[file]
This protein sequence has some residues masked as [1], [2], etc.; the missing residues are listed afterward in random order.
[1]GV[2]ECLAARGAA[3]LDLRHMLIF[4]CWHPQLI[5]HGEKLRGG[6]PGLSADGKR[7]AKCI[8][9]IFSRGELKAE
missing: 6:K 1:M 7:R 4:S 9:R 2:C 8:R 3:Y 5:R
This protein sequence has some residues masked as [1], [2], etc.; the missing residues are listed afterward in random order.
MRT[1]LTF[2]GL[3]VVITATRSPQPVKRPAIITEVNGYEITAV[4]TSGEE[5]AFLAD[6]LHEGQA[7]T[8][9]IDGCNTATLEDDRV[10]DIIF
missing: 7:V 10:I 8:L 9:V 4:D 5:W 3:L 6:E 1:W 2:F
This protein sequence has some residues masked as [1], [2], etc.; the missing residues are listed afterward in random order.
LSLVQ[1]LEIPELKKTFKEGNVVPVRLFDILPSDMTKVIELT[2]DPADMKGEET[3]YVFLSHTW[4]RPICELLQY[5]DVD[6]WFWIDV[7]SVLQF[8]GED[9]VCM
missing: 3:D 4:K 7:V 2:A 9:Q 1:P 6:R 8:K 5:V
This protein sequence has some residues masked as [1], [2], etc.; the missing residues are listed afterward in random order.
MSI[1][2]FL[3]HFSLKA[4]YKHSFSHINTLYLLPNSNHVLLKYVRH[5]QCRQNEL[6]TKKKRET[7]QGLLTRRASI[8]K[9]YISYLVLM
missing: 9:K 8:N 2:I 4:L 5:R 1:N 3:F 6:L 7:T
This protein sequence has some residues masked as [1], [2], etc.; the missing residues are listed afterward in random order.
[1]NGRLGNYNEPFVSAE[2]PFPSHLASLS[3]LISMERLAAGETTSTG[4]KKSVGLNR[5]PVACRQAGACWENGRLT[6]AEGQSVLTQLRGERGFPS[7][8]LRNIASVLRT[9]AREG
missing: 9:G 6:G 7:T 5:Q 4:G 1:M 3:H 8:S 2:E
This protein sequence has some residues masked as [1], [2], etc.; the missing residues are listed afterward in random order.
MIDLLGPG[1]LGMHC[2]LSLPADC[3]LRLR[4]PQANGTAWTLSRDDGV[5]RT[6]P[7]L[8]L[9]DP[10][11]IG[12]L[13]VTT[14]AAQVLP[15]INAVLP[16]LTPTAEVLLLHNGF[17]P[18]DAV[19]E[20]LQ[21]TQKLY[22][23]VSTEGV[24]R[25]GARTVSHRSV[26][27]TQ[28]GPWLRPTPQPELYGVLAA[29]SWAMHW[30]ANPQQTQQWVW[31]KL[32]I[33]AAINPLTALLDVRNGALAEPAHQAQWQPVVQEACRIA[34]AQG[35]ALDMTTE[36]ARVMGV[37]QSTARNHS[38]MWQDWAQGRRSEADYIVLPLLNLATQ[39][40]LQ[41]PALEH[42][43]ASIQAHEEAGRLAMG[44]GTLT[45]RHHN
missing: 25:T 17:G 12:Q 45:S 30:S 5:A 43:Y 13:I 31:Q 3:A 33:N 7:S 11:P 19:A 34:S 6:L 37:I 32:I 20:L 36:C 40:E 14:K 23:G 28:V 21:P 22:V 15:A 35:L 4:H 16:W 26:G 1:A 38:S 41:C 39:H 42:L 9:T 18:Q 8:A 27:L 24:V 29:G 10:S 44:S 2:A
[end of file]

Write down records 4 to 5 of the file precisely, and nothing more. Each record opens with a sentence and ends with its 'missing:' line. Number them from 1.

This protein sequence has some residues masked as [1], [2], etc.; the missing residues are listed afterward in random order.
MSI[1][2]FL[3]HFSLKA[4]YKHSFSHINTLYLLPNSNHVLLKYVRH[5]QCRQNEL[6]TKKKRET[7]QGLLTRRASI[8]K[9]YISYLVLM
missing: 9:K 8:N 2:I 4:L 5:R 1:N 3:F 6:L 7:T
This protein sequence has some residues masked as [1], [2], etc.; the missing residues are listed afterward in random order.
[1]NGRLGNYNEPFVSAE[2]PFPSHLASLS[3]LISMERLAAGETTSTG[4]KKSVGLNR[5]PVACRQAGACWENGRLT[6]AEGQSVLTQLRGERGFPS[7][8]LRNIASVLRT[9]AREG
missing: 9:G 6:G 7:T 5:Q 4:G 1:M 3:H 8:S 2:E